Pax Christi Memphis brings Claude Anshin Thomas, highly decorated Vietnam Veteran / Zen Monk to CBU on Feb 7, 2005

by Linda Raiteri

"I’ve killed people and felt entirely justified in doing it," Claude Anshin Thomas, Vietnam veteran and Zen Buddhist monk, tells the audience gathered at Christian Brothers University’s Spain Auditorium.

The author of At Hell’s Gate: A Soldier’s Journey from War to Peace, Thomas volunteered for the military at the age of 18 and was sent to Vietnam. He served as a crew chief on assault helicopters, and by the end of his tour of duty, had received numerous awards and decorations including 27 Air Medals, a Distinguished Flying Cross, and the Purple Heart.

When he returned from Vietnam, he found he was no longer the person he had been. Like many who return to civilian life, he found he could not function in the "normal" world. Indeed, according to a former director of the Veterans’ Administration, over 100,000 Vietnam veterans have committed suicide in the years since that war. "The social contract," Thomas says, "is ‘don’t talk’. It is not ok to talk about what I witnessed, how afraid I felt, how ashamed I was. I was not supposed to be ashamed. I was supposed to be proud." Claude Thomas, like many veterans, became addicted to alcohol and drugs. For a time, he was homeless. "I wrote this book," he says, "because you wouldn’t listen."

Dressed in the robes of a monk in the tradition of Soto Zen, Thomas paces the carpet in front of the stage as he tells his story. "My military training began when I was born," he says. "My whole experience, growing up male, was learning how to get power… My conditioning is to not look, to not feel, to use social anesthetics - alcohol, drugs", anything that will keep the abuse he experienced in childhood, the responsibility for the deaths of hundreds of people, the cruelty he witnessed and the terror he felt in Vietnam hidden from his consciousness.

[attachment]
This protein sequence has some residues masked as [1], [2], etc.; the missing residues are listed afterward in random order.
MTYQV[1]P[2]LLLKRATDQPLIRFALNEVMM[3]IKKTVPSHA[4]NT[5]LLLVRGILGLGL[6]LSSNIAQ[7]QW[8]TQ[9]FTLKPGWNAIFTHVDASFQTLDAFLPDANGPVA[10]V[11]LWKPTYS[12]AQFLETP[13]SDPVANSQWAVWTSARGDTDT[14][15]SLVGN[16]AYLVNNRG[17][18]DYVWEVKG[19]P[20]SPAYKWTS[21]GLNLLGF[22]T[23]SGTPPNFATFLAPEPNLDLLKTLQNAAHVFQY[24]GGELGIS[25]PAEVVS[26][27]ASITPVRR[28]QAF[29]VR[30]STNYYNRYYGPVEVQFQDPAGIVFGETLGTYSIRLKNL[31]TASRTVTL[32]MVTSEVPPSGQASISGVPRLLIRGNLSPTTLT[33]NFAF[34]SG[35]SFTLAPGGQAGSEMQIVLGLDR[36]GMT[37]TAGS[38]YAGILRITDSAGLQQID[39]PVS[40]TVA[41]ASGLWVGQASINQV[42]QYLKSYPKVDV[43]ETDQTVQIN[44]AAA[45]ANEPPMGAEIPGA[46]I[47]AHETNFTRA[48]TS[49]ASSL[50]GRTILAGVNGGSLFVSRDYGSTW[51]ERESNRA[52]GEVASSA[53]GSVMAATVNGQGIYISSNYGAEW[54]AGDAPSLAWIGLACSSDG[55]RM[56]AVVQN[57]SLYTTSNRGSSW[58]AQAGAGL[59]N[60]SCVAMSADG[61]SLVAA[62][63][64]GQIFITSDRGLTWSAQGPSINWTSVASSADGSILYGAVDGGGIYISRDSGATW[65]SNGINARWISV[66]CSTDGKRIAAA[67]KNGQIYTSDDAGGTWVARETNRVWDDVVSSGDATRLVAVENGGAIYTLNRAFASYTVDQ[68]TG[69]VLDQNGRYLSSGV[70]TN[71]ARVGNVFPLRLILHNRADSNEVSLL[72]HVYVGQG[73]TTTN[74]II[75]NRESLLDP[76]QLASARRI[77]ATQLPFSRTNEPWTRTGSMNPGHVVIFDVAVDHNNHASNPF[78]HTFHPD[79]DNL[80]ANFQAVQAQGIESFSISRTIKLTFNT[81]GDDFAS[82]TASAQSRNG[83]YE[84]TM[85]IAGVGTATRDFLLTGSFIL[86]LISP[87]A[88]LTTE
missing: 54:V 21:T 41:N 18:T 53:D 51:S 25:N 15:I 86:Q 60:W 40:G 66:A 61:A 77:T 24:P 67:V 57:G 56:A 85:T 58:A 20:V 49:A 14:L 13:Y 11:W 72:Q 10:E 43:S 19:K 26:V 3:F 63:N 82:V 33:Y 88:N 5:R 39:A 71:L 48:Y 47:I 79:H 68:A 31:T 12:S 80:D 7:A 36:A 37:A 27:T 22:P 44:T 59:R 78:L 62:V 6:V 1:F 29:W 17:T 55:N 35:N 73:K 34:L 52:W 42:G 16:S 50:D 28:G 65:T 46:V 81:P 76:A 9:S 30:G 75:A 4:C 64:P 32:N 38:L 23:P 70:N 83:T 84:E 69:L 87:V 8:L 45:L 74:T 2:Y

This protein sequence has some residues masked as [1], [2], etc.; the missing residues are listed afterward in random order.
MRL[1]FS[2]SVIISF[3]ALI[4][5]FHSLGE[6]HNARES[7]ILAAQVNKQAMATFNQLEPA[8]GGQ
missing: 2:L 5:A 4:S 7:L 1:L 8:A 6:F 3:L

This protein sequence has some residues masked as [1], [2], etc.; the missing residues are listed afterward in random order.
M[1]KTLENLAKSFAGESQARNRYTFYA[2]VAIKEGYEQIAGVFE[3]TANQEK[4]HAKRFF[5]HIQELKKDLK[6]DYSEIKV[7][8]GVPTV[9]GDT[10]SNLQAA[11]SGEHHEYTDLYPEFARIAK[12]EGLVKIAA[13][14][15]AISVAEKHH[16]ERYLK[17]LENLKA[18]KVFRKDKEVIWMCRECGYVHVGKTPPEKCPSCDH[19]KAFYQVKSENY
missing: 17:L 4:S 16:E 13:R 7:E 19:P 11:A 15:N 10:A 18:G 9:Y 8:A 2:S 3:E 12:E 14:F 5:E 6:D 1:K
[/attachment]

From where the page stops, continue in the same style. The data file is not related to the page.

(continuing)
His turning point came when he attended a meditation retreat for Vietnam veterans lead by renowned Vietnamese Buddhist monk Thich Nhat Hanh. Thomas the warrior eventually became a Zen Buddhist monk.

As a monk, Claude Anshin Thomas has made pilgrimages to promote peace and nonviolence across this country and around the world - to Auschwitz, Bosnia, Afghanistan, the Middle East, and Vietnam. His message is clear, "War is not the answer". And that the path to peace begins with confronting the wars within each of us. When we become conscious of the casual violence we inflict and suffer – in our families, our workplaces, in our daily lives – and begin to implement the disciplines and teachings of our spiritual and religious paths, then we can bring a more peaceful world into being.

It is through healing the emotional wounds of our individual lives that we can lessen the suffering in the world including the suffering of those currently engaged in warfare.

How can we support our troops, the men and women who are serving in the military? Claude Anshin Thomas says by bringing them home and when they come home, by listening to their stories. Just listening. With love and patience and a willingness to hear.

The Memphis chapter of Pax Christi, the Mid-South Peace & Justice Center, Christian Brothers University and Davis-Kidd Booksellers sponsored Claude Anshin Thomas’s appearance in Memphis. Autographed copies of his book, At Hell’s Gate: A Soldier’s Journey from War to Peace, are available at Davis-Kidd Booksellers, Laurelwood.